# 3.4 Error Estimates for the Monte Carlo Method

## 3.4.1 The Error in Estimating the Mean

In this unit, we will analyze the accuracy of Monte Carlo simulation in estimating the mean of a distribution. In the next sections, we will look at other probabilistic outputs, such as the variance and probability.

Let the output of interest be labelled $$y$$. For example, $$y=T_{mh}$$ (the hot-side metal temperature) in the turbine blade heat transfer problem of the last unit. For a Monte Carlo simulation of sample size $$N$$, let the individual values from each trial be labelled $$y_ i$$ where $$i$$=1 to $$N$$. In this section, we will consider the error made when estimating the expected value, also known as the mean, of $$y$$ when using a sample that has $$N$$ trials.

If the probability density of $$y$$ is $$f(y)$$, then the expected value of $$y$$ is,

 $\mu _ y \equiv E(y) = \int \limits _{-\infty }^{\infty } y \, f(y) \, dy.$ (3.34)

Using the $$N$$ trials, a reasonable estimator for $$\mu _ y$$ would be the sample mean,

 $\bar{y} \equiv \frac{1}{N} \sum \limits _{i=1}^{N} y_ i$ (3.35)

Since a Monte Carlo simulation involves pseudo-random draws of the inputs, we will get different results each time we perform the probabilistic analysis. That is, each time we run a Monte Carlo simulation, we will obtain slightly different results for $$\bar{y}$$. In the following analysis, we will see that the variability in our results of $$\bar{y}$$ (i.e., how much the mean estimate varies from Monte Carlo simulation to Monte Carlo simulation) depends on $$N$$, the number of trials in each Monte Carlo simulation.

## The Moments of the Error

The first question we will ask is: on average how accurate is $$\bar{y}$$ as an estimate of $$\mu _ y$$? To answer this, take the expectation of $$\bar{y} - \mu _ y$$:

 $E(\bar{y} - \mu _ y)= E(\bar{y}) - \mu _ y \\ =E\left(\frac{1}{N}\sum \limits _{i=1}^{N} y_ i \right) - \mu _ y \\ =\frac{1}{N}\sum \limits _{i=1}^{N} E(y_ i) - \mu _ y$ (3.36)

Since the $$y_ i$$'s occur from a random sampling of the inputs when using the Monte Carlo method, then $$E(y_ i)=\mu _ y$$. Thus we have:

 $E(\bar{y} - \mu _ y) = \frac{1}{N} N \mu _ y - \mu _ y = 0$ (3.37)

This result shows that on average, the error in using $$\bar{y}$$ to approximate $$\mu _ y$$ is zero. When an estimator gives an expected error of zero, it is called an unbiased estimator.

Next, to quantify the variability in $$\bar{y}$$, we use the variance of $$\bar{y}-\mu _ y$$, noting that the variance of $$\mu _ y$$ is zero as it is a constant:

 $V(\bar{y} - \mu _ y) = V(\bar{y}) - V(\mu _ y) \\ = V(\bar{y}) \\ = V\left(\frac{\sum \limits _{i=1}^{N} y_ i}{N}\right) \\ = \frac{1}{N^2}V\left(\sum \limits _{i=1}^{N} y_ i\right)$ (3.38)

Because the Monte Carlo method draws independent, random samples, the variance of the sum of the samples $$y_ i$$ is the sum of their variances. Therefore, we have,

 $V(\bar{y} - \mu _ y) = \frac{1}{N^2}\sum \limits _{i=1}^{N} V(y_ i) \\ = \frac{1}{N^2} N \sigma _ y^{2} = \frac{\sigma _ y^{2}}{N}$ (3.39)

Summarizing, we have found that,

 $\mu _{\bar{y}} \equiv E(\bar{y}) = \mu _ y,\quad \sigma _{\bar{y}}^2 \equiv E[(\bar{y} - \mu _ y)^2] = \frac{\sigma _ y^{2}}{N}$ (3.40)

The quantity $$\sigma _{\bar{y}}$$ is known as the standard error of the estimator. Thus, the standard error decreases with the square root of the sample size, $$\sqrt {N}$$. In other words, to decrease the variability in the mean estimate by a factor of 10 requires a factor of 100 increase in the number of Monte Carlo trials.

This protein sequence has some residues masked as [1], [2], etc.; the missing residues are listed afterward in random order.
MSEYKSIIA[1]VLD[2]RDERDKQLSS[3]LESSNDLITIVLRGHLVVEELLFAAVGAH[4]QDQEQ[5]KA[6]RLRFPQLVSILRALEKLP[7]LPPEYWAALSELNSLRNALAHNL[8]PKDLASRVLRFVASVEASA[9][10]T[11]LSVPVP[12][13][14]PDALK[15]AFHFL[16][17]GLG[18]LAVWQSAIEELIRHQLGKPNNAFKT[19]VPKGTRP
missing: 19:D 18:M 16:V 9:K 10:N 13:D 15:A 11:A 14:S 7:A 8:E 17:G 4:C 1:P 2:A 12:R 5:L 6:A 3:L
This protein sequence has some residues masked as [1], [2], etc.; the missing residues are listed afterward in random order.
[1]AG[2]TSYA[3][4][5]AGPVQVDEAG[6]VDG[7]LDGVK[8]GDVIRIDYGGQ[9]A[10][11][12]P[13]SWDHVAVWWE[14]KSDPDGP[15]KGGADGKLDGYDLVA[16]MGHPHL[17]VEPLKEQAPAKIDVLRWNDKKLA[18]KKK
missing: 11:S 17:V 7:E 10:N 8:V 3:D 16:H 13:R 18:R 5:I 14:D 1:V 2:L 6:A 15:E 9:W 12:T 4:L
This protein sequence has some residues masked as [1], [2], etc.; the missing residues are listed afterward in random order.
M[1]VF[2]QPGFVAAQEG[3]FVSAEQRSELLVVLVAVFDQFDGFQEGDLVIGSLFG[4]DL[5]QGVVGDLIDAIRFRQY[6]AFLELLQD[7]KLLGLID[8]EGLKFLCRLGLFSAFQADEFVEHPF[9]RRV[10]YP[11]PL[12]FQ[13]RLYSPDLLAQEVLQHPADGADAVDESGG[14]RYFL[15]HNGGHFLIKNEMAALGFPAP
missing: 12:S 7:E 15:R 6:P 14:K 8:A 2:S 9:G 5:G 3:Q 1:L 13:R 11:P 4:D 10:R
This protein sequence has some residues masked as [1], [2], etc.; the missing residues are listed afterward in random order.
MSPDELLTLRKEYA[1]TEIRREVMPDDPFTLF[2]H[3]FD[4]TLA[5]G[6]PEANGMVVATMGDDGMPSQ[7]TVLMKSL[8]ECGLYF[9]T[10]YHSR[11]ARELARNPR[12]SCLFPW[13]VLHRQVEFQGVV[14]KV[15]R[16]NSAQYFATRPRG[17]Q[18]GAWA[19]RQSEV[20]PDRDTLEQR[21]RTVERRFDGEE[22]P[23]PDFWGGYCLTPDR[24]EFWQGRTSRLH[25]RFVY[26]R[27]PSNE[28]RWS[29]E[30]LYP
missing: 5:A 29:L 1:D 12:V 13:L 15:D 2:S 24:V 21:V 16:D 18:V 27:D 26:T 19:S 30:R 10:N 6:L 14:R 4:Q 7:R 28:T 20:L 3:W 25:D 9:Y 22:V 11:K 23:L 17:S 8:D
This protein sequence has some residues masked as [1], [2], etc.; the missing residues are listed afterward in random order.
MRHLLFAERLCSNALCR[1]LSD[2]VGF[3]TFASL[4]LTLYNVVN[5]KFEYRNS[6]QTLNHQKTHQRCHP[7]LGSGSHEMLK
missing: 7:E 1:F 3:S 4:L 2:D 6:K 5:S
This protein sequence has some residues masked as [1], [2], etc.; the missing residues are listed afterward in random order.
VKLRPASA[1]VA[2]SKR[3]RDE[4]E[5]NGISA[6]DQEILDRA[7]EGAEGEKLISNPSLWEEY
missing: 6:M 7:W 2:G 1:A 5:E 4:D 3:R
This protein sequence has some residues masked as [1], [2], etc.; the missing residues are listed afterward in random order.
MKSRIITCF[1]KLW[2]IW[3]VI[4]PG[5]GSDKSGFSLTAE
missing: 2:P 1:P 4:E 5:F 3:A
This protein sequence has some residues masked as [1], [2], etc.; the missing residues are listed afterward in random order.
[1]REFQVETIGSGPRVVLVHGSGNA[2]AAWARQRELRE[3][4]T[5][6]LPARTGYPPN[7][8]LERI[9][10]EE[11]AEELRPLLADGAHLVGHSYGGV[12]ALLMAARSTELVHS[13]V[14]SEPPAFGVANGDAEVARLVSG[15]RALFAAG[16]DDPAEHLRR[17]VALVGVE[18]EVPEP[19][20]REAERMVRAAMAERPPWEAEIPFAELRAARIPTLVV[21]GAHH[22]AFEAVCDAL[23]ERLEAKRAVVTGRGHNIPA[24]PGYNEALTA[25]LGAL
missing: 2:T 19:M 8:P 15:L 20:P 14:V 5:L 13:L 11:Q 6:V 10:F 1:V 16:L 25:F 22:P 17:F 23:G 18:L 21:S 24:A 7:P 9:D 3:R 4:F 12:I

## The Probability Distribution of the Error

For large sample size $$N$$, the central limit theorem can be applied to approximate the distribution of $$\bar{y}$$. Specifically, the central limit theorem says for large $$N$$, the distribution of $$\bar{y} - \mu _ y$$ will approach a normal distribution with mean 0 and variance $$\frac{\sigma _ y^2}{N}$$:

 $f(\bar{y} - \mu _ y) \to \mathcal{N}(0,\sigma _{\bar{y}}) = \mathcal{N}\left(0,\frac{\sigma _ y^{2}}{N}\right)$ (3.41)

We can now use this to make precise statements about the error in $$\bar{y}$$. Suppose, for example, that we want to have $$95\%$$ confidence on the possible values for $$\mu _ y$$. Since the normal distribution has approximately $$95\%$$ of its values within $$\pm$$2 standard deviations of the mean, then we know that,

 $P\{ -2\frac{\sigma _ y}{\sqrt {N}} \leq \bar{y} - \mu _ y \leq 2\frac{\sigma _ y}{\sqrt {N}} \} \approx 0.95.$ (3.42)

If even higher confidence is wanted, then a wider range of error must be accepted. For example, a $$99\%$$ confidence interval occurs at $$\pm$$3 standard deviations for a normal distribution. Thus,

 $P\{ -3\frac{\sigma _ y}{\sqrt {N}} \leq \bar{y} - \mu _ y \leq 3\frac{\sigma _ y}{\sqrt {N}} \} \approx 0.99.$ (3.43)

Unfortunately, in a practical situation, we cannot actually calculate the above error estimates or confidence intervals because they depend on $$\sigma _ y$$ and we do not know $$\sigma _ y$$. So, we typically use an estimate of $$\sigma _ y$$. In particular, an unbiased estimate of $$\sigma _ y^2$$ is

 $s_ y^2 \equiv \frac{1}{N-1}\sum \limits _{i=1}^{N}(y_ i - \bar{y})^2.$ (3.44)

So, the usual practice is to replace $$\sigma _ y$$ by $$s_ y$$ in the various error estimates. Note, this does introduce additional uncertainty in the quality of the estimate and for small sample sizes this could be significant.

Suppose $$y$$ is a continuous random variable with expected value $$\mu _ y$$. We approximate $$\mu _ y$$ by taking $$N$$ i.i.d. samples from $$y$$, $$\{ y_ i\} _{i=1}^{N}$$, and computing the sample mean $$\bar{y} \equiv \frac{\sum \limits _{i=1}^{N} y_ i}{N}$$. Then the error, $$e= \mu _ y - \frac{\sum \limits _{i=1}^{N} y_ i}{N}$$ is a

Exercise 1

Answer:

The $$y_ i$$'s are all random variables. Therefore their sum and average is also a random variable. Subtracting a random variable from a deterministic variable also gives a random variable.